By Mimi Kalinda

 

The term “thought-leader” has become quite a buzzword in recent years, particularly in relation to the rapid rise of “influencers” on social and digital media. However, being a thought-leader is not reserved for celebrities and the like alone – on the contrary, industry thought-leaders have been a fundamental part of business, brand building and driving public sentiment throughout history.

From a business perspective, a thought-leader is one who is seen as a trusted advisor and credible source of insight on issues relating to certain industry or subject matters. This could be both within industry sectors or interest circles, as well as the broader public domain. Both individuals and businesses can be considered “thought-leaders”. For example, a tech company can be seen as a leader in the field of innovation, as well as its CEO seen as a pioneer within the tech industry. Successful thought-leader positioning helps drive brand or personal goals, such as attracting clients or shaping perceptions, and hence, provides very tangible business outcomes.

Results of a 2019 Edelman-LinkedIn B2B Thought Leadership Impact Study include the following compelling statistics:

  • 50% of decision-makers spend at least one hour a week consuming thought-leadership content
  • 55% of decision-makers say they use thought-leadership to vet businesses
  • 58% of decision-makers stated that they choose a business based on its thought-leadership

 

Clearly, whether you are a brand spokesperson, company CEO, or even a sales executive aiming to secure pitch meetings with discerning prospective clients, having a positive presence as a thought leader gives you a much more enhanced starting point. This is because you are already seen as a credible subject matter expert, and your reputation as a trusted advisor precedes you. Building thought-leadership profiles should therefore be considered a key component of strategic positioning of a business itself, as well as the executives that represent it.

The good news is that it’s not just high-profile speaking engagements and media interviews that help establish you as a leader in your field. Written content is a highly effective and practical way to build your personal or brand profile. Opinion Editorial (op-ed) articles in particular are a great way to create awareness and interest, and showcase your expertise on a particular topic or industry. However, as the content will most likely live in the public domain for a long time, it is crucial that a great deal of thought and planning goes into every piece of content produced.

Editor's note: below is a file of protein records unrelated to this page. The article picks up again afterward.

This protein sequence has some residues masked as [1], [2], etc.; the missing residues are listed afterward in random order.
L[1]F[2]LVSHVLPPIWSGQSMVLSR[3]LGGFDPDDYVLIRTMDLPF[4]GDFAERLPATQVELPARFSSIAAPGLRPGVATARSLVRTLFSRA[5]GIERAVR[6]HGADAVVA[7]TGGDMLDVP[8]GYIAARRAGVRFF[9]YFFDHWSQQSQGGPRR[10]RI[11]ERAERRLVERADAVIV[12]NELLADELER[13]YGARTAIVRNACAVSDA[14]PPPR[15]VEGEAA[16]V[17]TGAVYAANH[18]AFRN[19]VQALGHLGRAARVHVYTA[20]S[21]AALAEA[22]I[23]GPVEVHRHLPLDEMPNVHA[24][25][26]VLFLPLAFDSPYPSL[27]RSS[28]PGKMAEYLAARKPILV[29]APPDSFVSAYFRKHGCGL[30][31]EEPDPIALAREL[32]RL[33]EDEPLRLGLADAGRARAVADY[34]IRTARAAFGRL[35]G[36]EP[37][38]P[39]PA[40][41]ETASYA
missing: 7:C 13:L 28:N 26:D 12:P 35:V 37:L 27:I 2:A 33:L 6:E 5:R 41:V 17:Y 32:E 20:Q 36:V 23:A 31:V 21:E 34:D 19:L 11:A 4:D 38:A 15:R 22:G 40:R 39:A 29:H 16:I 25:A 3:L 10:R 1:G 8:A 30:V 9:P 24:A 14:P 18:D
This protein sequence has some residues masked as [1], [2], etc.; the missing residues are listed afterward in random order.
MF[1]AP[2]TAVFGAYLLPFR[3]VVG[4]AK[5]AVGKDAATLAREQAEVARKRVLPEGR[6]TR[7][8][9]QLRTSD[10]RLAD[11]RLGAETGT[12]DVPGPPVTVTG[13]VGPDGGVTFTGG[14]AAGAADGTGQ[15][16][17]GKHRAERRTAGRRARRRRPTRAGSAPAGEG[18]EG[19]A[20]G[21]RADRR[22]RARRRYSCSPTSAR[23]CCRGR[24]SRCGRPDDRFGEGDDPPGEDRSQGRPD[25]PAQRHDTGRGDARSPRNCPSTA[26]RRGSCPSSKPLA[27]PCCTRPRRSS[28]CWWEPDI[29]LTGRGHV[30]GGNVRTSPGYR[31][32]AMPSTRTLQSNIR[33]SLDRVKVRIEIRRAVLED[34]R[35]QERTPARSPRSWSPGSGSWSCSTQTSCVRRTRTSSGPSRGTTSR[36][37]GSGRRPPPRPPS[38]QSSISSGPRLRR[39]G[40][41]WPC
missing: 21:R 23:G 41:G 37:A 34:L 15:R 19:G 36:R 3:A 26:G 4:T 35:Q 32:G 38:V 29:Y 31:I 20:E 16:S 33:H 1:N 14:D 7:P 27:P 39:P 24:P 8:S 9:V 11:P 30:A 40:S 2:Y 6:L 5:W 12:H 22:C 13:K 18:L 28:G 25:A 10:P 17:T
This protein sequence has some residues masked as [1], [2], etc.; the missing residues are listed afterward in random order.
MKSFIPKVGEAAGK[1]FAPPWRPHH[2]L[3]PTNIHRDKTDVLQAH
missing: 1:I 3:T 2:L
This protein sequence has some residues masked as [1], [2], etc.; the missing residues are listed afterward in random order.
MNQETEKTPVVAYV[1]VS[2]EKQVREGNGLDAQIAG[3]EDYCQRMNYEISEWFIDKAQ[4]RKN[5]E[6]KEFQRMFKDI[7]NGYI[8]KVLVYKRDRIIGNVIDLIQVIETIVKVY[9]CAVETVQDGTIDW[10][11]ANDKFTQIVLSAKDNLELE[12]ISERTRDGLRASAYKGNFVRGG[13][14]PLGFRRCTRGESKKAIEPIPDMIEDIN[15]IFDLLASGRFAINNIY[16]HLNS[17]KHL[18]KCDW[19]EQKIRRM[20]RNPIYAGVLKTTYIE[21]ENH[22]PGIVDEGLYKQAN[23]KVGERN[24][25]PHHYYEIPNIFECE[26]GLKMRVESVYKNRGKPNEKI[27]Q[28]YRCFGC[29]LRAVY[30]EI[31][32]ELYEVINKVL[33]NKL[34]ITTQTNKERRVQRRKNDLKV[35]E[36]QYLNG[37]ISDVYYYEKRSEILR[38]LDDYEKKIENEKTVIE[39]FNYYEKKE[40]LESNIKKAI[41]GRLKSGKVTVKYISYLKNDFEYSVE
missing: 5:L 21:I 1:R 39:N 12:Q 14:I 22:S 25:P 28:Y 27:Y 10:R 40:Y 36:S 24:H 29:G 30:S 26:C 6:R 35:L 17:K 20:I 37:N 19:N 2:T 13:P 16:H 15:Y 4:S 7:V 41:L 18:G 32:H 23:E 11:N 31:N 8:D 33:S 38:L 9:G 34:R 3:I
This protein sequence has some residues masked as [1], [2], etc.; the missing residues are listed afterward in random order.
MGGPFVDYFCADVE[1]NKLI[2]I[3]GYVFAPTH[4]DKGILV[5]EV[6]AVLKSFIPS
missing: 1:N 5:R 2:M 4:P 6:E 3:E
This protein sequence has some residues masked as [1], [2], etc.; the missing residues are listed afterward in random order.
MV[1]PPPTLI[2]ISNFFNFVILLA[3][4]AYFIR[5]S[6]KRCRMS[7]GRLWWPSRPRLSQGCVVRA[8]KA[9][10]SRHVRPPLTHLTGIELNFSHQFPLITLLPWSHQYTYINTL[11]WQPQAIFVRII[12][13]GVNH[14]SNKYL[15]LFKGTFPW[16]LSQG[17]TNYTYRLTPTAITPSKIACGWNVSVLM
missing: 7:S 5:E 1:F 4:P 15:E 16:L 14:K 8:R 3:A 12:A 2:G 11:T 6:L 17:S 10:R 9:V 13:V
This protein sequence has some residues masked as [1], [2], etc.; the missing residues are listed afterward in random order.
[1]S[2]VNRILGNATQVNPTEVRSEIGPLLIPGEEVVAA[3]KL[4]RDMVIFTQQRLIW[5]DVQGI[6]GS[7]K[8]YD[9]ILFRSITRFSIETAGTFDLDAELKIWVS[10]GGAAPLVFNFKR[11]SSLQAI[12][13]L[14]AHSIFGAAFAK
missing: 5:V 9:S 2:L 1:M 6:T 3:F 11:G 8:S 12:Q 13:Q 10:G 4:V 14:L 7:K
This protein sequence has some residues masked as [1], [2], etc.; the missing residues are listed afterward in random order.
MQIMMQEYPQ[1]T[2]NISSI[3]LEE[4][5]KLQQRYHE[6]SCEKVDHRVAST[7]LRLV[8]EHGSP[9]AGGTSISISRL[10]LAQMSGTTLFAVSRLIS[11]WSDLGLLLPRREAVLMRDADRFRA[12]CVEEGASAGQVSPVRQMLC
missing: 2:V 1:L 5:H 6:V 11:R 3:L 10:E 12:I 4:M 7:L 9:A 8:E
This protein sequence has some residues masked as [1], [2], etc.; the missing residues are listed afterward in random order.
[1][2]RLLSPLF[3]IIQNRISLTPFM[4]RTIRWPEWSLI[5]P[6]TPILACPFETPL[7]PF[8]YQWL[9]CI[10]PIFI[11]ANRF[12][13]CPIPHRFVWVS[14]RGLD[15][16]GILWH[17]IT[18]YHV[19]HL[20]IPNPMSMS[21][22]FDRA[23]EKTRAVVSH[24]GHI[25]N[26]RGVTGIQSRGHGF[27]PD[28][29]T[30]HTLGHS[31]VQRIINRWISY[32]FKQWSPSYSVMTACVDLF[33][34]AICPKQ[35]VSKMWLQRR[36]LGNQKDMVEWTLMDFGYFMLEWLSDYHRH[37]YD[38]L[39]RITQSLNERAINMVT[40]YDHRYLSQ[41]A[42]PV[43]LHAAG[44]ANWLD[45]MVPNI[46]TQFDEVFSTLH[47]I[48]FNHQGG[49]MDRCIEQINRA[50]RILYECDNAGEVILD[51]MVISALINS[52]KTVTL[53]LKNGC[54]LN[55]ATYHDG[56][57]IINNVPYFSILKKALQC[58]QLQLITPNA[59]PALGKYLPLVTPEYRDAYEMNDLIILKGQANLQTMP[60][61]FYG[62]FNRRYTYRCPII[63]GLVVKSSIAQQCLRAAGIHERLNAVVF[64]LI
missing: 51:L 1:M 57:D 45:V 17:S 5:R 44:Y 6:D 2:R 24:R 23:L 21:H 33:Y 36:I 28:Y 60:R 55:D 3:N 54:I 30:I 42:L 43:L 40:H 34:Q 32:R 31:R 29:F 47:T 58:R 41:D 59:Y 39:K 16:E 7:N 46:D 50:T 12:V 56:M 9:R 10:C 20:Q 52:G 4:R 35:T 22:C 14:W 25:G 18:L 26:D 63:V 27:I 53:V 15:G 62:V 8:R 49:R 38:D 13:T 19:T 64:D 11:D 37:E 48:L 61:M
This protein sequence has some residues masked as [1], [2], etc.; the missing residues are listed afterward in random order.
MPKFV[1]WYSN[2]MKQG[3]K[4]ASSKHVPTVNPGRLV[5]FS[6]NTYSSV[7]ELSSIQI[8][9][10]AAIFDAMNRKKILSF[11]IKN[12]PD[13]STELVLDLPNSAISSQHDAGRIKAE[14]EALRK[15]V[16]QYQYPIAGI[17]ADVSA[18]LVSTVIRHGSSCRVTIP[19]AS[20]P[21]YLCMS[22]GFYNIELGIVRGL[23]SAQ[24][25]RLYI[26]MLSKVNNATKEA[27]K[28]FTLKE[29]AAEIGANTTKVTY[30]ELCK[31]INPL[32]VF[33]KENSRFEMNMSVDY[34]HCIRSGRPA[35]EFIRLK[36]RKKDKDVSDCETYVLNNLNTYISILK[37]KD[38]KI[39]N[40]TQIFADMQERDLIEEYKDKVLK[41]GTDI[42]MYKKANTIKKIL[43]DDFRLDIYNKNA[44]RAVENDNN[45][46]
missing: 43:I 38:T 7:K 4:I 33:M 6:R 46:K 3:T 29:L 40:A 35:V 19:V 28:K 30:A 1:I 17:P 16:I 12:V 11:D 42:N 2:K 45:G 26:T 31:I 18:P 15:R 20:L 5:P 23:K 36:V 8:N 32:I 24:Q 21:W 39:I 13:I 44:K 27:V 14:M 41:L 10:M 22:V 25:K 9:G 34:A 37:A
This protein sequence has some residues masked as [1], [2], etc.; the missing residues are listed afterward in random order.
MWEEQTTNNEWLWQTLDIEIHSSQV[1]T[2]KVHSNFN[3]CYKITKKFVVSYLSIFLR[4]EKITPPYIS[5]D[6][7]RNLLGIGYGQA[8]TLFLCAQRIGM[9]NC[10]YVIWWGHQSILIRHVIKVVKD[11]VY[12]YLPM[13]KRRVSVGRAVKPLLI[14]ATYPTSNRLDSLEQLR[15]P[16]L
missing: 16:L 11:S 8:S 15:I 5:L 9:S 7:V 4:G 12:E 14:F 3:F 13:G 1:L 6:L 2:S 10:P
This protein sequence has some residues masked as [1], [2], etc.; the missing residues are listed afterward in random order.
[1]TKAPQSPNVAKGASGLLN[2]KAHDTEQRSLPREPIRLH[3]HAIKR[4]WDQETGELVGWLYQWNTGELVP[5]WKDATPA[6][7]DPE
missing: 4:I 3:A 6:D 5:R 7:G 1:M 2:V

In order to achieve desired sentiments, a thought-leader needs to embody certain characteristics that are then carried forward through their content. These include: being a credible source of information and insight, have a deep understanding of the subject matter and landscape, having an established reputation within the industry; and being consistent when it comes to the key messages or ideas imparted. It also requires appreciating that, as a thought leader, you have a sense of responsibility when it comes to upholding the trust placed in you by your audience and supporters.

Content should be value-centric – in other words, it should offer some sort of value to the end user/reader. For example: how-to guides, tips, insights, relevant news or statistics, or upcoming trends are generally well received. Saying something new and galvanizing the reader into action as well makes for an effective content piece. Audience research conducted by SurveyMonkey found that 97% of respondents feel that publishing statistics to validate a position is important (see what I did there?). Basically, a well-written and engaging thought-leadership piece needs to tactfully balance value, opinion/insight, and factual or research-based information.

Content should also be written with your target audiences, objectives and distribution platforms in mind as these factors impact the overall success of a content piece. For instance, if your target market is the general public, a highly complex or technical piece will not work well. Also, if your distribution platforms are digital, a traditional content development approach will not suit online consumption behaviour, and will lack functionality such as being optimised for search engines (SEO-related concerns).

Now, all of this may seem quite daunting, especially if you are not experienced or comfortable with developing content for public consumption. My advice would be to consult content specialists with expertise in positioning, reputation management and brand building. Partnering with the right content developers will allow you to highlight your expertise and connect with your target audiences in an effective and impactful manner.  And for those who require top-tier amplification of presence, such consultants will also be able to secure the aforementioned speaking engagements and media interviews as well.

The bottom line is that in the current challenging economic climate, brands need to go the extra mile to stand out from the rest. As the statistics show, thought-leader positioning through insightful, high-quality and user-centric content is an extremely valuable way to drive your brand goals and gain a competitive edge.

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